Explainer-Talks on post-Brexit Northern Ireland trade edge closer to deal

FILE PHOTO: A poster reading "No Irish Sea border" is seen in the port of Larne, Northern Ireland

LONDON (Reuters) - Britain and the European Union are edging closer to an agreement on solving a dispute over their post-Brexit trading arrangements with Northern Ireland, but any resolution hangs in the balance as it will have to please the demands of several parties.

Below are details on what the different parties want.


One of the most difficult parts of Brexit negotiations was how to make sure Britain could trade freely with its province of Northern Ireland without creating a hard border with EU member Ireland to stop goods flowing unchecked into its single market.

To square that circle, former prime minister Boris Johnson agreed to effectively leave Northern Ireland within the EU's single market for goods, meaning the province has to follow the bloc's laws in relation to those movements. Northern Ireland also remains part of the UK's customs territory.

That effectively created a customs border in the sea between Britain and Northern Ireland, which pro-British communities say erodes their place within the UK. The Democratic Unionist Party (DUP), Northern Ireland's biggest unionist party, also says the province should not have to follow laws without having a say.

London says the bureaucracy - checks and paperwork for the trade of some goods - created by the Northern Ireland protocol is threatening the 1998 peace agreement that mostly ended three decades of sectarian violence in the province.

While opinion polls have consistently shown a majority of Northern Irish voters - who earlier opposed Brexit - favour the idea of the protocol, the province's assembly and power-sharing government have not sat for a year due to unionist opposition.

Technical talks resumed in October for the first time in seven months, shortly after Rishi Sunak was appointed Britain's third prime minister in as many months.



In January, Britain and the EU agreed a way forward on sharing live data with the EU on trade with Northern Ireland, ushering in a likely agreement on customs that would involve green lanes for goods bound only for Northern Ireland and red lanes for products heading into Ireland.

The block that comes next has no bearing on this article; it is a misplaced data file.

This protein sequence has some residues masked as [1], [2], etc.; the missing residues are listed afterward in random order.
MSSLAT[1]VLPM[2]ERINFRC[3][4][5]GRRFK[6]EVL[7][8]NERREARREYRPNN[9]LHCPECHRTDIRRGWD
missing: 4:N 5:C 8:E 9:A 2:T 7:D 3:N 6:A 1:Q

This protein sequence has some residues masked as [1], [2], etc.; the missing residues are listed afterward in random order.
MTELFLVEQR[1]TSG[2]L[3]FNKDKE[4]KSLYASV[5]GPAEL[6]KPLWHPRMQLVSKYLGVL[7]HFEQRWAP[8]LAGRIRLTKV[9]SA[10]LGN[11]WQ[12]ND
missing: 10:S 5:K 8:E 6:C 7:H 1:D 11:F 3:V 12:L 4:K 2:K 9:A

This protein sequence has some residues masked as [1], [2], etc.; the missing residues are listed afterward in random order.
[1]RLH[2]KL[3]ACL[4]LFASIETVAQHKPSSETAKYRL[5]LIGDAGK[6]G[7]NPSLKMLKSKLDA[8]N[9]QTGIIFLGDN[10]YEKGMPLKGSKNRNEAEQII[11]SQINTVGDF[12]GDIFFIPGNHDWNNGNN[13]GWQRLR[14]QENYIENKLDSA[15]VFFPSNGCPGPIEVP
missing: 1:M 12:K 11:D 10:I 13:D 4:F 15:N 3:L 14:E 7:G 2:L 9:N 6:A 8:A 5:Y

The EU has said it is open to the idea of express lanes so long as safeguards are in place - something that Britain says it can assure by sharing real-time customs data with the bloc.

In a sign of how poor relations became under both Johnson and his successor, Liz Truss, the new system to offer the EU customs data went live in January 2022 but was not tested by officials in the block until late that year.

European Court of Justice

Officials have declined to comment on how they will ease the concerns of the DUP and some pro-Brexit Conservatives over the role of the European Court of Justice, or rather the application of EU law in a British governed province.

The DUP has said in one of its tests for an agreement that any new arrangement "must give the people of Northern Ireland a say in the making of the laws which govern them".

The protocol specifies those EU regulations and directives with which Northern Ireland must remain aligned. According to so-called dynamic alignment, this also means that any new EU acts may also be added to those that apply in Northern Ireland.

The Telegraph newspaper said earlier this month that the exact role of the ECJ was likely to be presented differently by the EU and Britain. London would play up the role of Northern Irish judges, while the ECJ will be the ultimate arbiter of disputes about EU law in the province.

This has drawn criticism from Brexit-supporting Conservatives, who say it is little more than "a tweak" to the original protocol, one which does not solve the problem of Northern Ireland having to follow EU law.


The British government has been at pains to keep the negotiations as secret or as private as possible due to their sensitivity. But this approach has fuelled speculation over how far the two sides have moved to overcome some of the issues.

At a meeting with Sunak last week, the DUP tentatively welcomed progress in the talks but reiterated its seven tests to be able to approve any deal.

Pro-Brexit Conservatives, who are part of the so-called European Research Group, have said they will support the stance of the DUP, while raising concerns over the continued role of EU law and over the government's reported plan to drop the Northern Ireland Protocol Bill.

The bill, if passed by parliament, would give the British government the power to unilaterally decide to all but renege on the agreement - something Johnson said was an important negotiating tool with the EU.

A source close to Johnson said the former prime minister, who was ousted by his own lawmakers last year, generally thought "it would be a great mistake to drop the Northern Ireland Protocol Bill".

(Reporting by Elizabeth Piper in London, Amanda Ferguson in Belfast and Padraic Halpin in Dublin; Editing by Nick Macfie)